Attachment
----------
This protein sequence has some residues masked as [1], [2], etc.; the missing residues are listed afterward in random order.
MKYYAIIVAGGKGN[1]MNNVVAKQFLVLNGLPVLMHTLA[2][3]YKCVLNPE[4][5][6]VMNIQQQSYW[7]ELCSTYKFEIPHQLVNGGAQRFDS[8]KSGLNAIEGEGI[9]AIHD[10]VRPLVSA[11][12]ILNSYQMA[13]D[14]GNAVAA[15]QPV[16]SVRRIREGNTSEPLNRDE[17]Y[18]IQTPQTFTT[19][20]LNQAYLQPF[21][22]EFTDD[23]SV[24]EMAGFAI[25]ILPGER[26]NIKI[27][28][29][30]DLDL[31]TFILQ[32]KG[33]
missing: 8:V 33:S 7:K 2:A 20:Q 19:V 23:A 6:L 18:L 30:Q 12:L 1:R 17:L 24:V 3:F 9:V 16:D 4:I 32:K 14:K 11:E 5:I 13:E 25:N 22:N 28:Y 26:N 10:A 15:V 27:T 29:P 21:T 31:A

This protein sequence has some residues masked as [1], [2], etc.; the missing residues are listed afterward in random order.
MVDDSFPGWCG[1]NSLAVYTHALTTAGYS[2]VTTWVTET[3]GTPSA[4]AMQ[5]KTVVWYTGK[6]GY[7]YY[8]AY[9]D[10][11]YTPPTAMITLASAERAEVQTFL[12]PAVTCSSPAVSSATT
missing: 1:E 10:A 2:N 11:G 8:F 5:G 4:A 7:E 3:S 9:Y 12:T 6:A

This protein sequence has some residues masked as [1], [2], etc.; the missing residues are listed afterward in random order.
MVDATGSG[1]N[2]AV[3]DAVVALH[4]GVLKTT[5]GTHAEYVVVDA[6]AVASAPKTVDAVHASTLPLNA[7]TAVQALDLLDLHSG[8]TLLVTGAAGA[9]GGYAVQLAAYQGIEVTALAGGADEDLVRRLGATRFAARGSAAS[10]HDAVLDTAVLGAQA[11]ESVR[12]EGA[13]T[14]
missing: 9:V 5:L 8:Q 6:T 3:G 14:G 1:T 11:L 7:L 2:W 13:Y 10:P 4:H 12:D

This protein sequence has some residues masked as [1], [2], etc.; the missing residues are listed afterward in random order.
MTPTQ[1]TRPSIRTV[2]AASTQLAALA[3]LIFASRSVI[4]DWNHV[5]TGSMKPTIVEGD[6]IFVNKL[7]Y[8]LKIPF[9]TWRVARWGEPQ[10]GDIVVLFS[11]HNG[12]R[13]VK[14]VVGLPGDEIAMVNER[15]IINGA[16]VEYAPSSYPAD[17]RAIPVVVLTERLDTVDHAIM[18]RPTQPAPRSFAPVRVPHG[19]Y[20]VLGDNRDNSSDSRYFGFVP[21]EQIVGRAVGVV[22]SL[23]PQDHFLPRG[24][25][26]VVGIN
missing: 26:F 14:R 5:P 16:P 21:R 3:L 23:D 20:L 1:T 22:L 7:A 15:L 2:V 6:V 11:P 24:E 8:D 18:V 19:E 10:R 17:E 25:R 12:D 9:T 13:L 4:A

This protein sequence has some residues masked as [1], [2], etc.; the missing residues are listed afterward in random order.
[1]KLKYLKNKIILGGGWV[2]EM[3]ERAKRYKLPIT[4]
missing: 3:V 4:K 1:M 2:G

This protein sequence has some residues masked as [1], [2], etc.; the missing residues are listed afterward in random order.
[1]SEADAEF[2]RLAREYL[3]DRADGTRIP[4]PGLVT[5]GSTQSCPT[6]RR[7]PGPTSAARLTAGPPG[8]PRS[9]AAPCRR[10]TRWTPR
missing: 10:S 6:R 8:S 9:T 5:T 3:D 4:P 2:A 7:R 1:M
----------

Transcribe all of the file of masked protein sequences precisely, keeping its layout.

This protein sequence has some residues masked as [1], [2], etc.; the missing residues are listed afterward in random order.
MKYYAIIVAGGKGN[1]MNNVVAKQFLVLNGLPVLMHTLA[2][3]YKCVLNPE[4][5][6]VMNIQQQSYW[7]ELCSTYKFEIPHQLVNGGAQRFDS[8]KSGLNAIEGEGI[9]AIHD[10]VRPLVSA[11][12]ILNSYQMA[13]D[14]GNAVAA[15]QPV[16]SVRRIREGNTSEPLNRDE[17]Y[18]IQTPQTFTT[19][20]LNQAYLQPF[21][22]EFTDD[23]SV[24]EMAGFAI[25]ILPGER[26]NIKI[27][28][29][30]DLDL[31]TFILQ[32]KG[33]
missing: 8:V 33:S 7:K 2:A 20:Q 19:V 23:A 6:L 18:L 30:Q 12:L 1:R 17:L 24:V 3:F 9:V 16:D 4:I 32:K 14:K 11:E 5:I 13:E 25:N 22:N 28:Y 26:N 10:A 15:V 27:T 29:P 21:T 31:A

This protein sequence has some residues masked as [1], [2], etc.; the missing residues are listed afterward in random order.
MVDDSFPGWCG[1]NSLAVYTHALTTAGYS[2]VTTWVTET[3]GTPSA[4]AMQ[5]KTVVWYTGK[6]GY[7]YY[8]AY[9]D[10][11]YTPPTAMITLASAERAEVQTFL[12]PAVTCSSPAVSSATT
missing: 1:E 10:A 2:N 11:G 8:F 5:G 4:A 7:E 3:S 9:Y 12:T 6:A

This protein sequence has some residues masked as [1], [2], etc.; the missing residues are listed afterward in random order.
MVDATGSG[1]N[2]AV[3]DAVVALH[4]GVLKTT[5]GTHAEYVVVDA[6]AVASAPKTVDAVHASTLPLNA[7]TAVQALDLLDLHSG[8]TLLVTGAAGA[9]GGYAVQLAAYQGIEVTALAGGADEDLVRRLGATRFAARGSAAS[10]HDAVLDTAVLGAQA[11]ESVR[12]EGA[13]T[14]
missing: 9:V 5:L 8:Q 6:T 3:G 14:G 1:T 11:L 7:L 2:W 13:Y 10:P 4:H 12:D

This protein sequence has some residues masked as [1], [2], etc.; the missing residues are listed afterward in random order.
MTPTQ[1]TRPSIRTV[2]AASTQLAALA[3]LIFASRSVI[4]DWNHV[5]TGSMKPTIVEGD[6]IFVNKL[7]Y[8]LKIPF[9]TWRVARWGEPQ[10]GDIVVLFS[11]HNG[12]R[13]VK[14]VVGLPGDEIAMVNER[15]IINGA[16]VEYAPSSYPAD[17]RAIPVVVLTERLDTVDHAIM[18]RPTQPAPRSFAPVRVPHG[19]Y[20]VLGDNRDNSSDSRYFGFVP[21]EQIVGRAVGVV[22]SL[23]PQDHFLPRG[24][25][26]VVGIN
missing: 26:F 14:R 5:P 16:P 21:R 3:L 23:D 20:L 1:T 22:L 7:A 15:L 2:V 6:V 11:P 24:E 8:D 18:V 19:E 10:R 17:E 25:R 12:D 9:T 13:L 4:A

This protein sequence has some residues masked as [1], [2], etc.; the missing residues are listed afterward in random order.
[1]KLKYLKNKIILGGGWV[2]EM[3]ERAKRYKLPIT[4]
missing: 3:V 4:K 1:M 2:G

This protein sequence has some residues masked as [1], [2], etc.; the missing residues are listed afterward in random order.
[1]SEADAEF[2]RLAREYL[3]DRADGTRIP[4]PGLVT[5]GSTQSCPT[6]RR[7]PGPTSAARLTAGPPG[8]PRS[9]AAPCRR[10]TRWTPR
missing: 10:S 6:R 8:S 9:T 5:T 3:D 4:P 2:A 7:R 1:M